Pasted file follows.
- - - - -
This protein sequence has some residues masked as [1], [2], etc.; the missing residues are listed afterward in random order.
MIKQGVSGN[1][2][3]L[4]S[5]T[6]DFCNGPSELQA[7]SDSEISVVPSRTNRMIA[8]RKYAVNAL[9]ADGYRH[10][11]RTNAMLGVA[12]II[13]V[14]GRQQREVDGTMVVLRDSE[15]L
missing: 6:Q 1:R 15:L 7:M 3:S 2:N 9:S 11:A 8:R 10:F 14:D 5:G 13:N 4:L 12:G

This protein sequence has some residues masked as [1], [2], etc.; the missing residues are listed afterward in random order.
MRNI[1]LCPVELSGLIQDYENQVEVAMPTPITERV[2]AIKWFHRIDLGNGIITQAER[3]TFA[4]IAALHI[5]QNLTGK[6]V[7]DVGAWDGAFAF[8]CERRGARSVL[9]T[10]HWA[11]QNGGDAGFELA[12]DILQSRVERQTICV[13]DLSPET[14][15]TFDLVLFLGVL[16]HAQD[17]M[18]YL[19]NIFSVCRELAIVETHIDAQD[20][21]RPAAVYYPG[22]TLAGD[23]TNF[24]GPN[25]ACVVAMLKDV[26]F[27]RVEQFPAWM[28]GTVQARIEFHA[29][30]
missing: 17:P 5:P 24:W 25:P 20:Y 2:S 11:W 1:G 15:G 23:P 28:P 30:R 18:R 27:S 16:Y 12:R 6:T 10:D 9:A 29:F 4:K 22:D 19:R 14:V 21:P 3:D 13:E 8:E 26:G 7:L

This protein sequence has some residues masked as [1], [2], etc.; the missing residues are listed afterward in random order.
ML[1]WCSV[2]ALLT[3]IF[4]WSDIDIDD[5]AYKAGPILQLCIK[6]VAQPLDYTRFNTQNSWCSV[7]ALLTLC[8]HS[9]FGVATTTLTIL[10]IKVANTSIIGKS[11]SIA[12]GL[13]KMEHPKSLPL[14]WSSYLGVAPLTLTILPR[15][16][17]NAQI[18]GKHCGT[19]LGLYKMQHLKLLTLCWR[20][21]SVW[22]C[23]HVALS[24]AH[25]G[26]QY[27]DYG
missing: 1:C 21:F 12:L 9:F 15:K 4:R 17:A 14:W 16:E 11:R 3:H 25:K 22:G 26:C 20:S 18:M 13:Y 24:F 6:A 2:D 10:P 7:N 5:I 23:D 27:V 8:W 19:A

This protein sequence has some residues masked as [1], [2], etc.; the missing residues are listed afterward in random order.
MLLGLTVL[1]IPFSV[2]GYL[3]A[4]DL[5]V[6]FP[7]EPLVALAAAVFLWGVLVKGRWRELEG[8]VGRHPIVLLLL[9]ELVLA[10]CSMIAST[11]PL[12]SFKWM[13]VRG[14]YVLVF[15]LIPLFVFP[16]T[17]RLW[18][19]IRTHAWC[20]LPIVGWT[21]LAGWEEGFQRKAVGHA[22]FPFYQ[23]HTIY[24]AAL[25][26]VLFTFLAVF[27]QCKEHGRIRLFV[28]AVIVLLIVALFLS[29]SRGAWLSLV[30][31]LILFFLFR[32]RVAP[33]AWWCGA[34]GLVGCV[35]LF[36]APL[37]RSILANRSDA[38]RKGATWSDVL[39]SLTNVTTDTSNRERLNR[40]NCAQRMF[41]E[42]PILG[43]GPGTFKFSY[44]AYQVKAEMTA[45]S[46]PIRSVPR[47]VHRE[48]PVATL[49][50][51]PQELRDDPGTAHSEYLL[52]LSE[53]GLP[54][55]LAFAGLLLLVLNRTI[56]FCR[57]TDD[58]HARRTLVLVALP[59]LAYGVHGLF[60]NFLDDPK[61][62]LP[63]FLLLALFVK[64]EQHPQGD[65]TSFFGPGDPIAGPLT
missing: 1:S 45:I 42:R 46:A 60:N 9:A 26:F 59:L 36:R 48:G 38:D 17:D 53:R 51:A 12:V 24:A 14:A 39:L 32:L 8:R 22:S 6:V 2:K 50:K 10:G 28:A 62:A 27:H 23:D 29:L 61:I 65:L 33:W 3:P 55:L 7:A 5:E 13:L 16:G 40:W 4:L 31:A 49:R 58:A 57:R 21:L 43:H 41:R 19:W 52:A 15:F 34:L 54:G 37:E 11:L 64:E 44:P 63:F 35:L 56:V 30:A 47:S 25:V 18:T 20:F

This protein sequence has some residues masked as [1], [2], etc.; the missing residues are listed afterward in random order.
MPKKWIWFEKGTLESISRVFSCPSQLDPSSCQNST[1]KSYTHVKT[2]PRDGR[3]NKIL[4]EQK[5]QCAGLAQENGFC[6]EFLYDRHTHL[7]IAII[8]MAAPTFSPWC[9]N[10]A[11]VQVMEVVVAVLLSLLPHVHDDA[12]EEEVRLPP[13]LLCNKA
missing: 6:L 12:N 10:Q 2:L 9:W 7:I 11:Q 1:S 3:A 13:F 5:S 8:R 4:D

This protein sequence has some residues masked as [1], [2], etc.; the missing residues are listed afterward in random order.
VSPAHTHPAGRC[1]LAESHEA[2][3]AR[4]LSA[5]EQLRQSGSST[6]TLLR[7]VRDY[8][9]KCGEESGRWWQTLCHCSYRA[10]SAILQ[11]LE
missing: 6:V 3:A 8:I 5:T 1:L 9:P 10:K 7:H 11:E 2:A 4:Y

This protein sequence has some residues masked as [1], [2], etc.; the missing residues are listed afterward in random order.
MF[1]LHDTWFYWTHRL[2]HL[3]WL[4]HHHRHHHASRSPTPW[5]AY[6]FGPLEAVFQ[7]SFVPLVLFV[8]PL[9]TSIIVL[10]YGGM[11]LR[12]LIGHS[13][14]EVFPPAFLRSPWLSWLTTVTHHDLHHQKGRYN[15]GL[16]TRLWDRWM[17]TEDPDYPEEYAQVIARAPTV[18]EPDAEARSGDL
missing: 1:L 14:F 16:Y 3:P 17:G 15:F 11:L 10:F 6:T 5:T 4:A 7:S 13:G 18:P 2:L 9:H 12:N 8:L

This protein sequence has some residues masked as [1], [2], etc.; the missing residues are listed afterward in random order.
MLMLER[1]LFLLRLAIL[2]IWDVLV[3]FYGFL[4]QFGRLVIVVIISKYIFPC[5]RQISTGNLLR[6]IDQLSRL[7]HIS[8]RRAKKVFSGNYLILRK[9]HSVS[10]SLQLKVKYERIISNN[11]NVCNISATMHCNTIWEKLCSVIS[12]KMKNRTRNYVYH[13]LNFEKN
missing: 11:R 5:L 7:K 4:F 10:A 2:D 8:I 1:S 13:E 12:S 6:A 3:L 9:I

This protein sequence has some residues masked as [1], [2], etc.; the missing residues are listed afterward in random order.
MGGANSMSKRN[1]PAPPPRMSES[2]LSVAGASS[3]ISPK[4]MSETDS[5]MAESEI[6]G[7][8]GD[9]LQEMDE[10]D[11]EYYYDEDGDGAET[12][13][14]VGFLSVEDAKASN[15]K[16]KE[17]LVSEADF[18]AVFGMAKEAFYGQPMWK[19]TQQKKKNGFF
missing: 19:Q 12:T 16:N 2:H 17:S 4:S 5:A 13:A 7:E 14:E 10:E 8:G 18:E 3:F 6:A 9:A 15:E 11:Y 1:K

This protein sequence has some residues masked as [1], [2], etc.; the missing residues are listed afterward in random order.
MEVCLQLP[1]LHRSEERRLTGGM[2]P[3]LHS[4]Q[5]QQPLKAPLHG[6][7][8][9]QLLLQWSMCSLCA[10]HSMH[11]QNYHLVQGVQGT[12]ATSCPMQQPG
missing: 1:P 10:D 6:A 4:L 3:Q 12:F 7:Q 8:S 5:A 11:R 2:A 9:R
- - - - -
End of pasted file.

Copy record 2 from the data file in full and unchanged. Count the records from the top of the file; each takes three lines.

This protein sequence has some residues masked as [1], [2], etc.; the missing residues are listed afterward in random order.
MRNI[1]LCPVELSGLIQDYENQVEVAMPTPITERV[2]AIKWFHRIDLGNGIITQAER[3]TFA[4]IAALHI[5]QNLTGK[6]V[7]DVGAWDGAFAF[8]CERRGARSVL[9]T[10]HWA[11]QNGGDAGFELA[12]DILQSRVERQTICV[13]DLSPET[14][15]TFDLVLFLGVL[16]HAQD[17]M[18]YL[19]NIFSVCRELAIVETHIDAQD[20][21]RPAAVYYPG[22]TLAGD[23]TNF[24]GPN[25]ACVVAMLKDV[26]F[27]RVEQFPAWM[28]GTVQARIEFHA[29][30]
missing: 17:P 5:P 24:W 25:P 20:Y 2:S 11:W 1:G 15:G 23:P 28:P 30:R 18:R 27:S 16:Y 12:R 6:T 10:D 9:A 29:F 4:K 22:D 19:R 14:V 21:P 3:D 13:E 8:E 26:G 7:L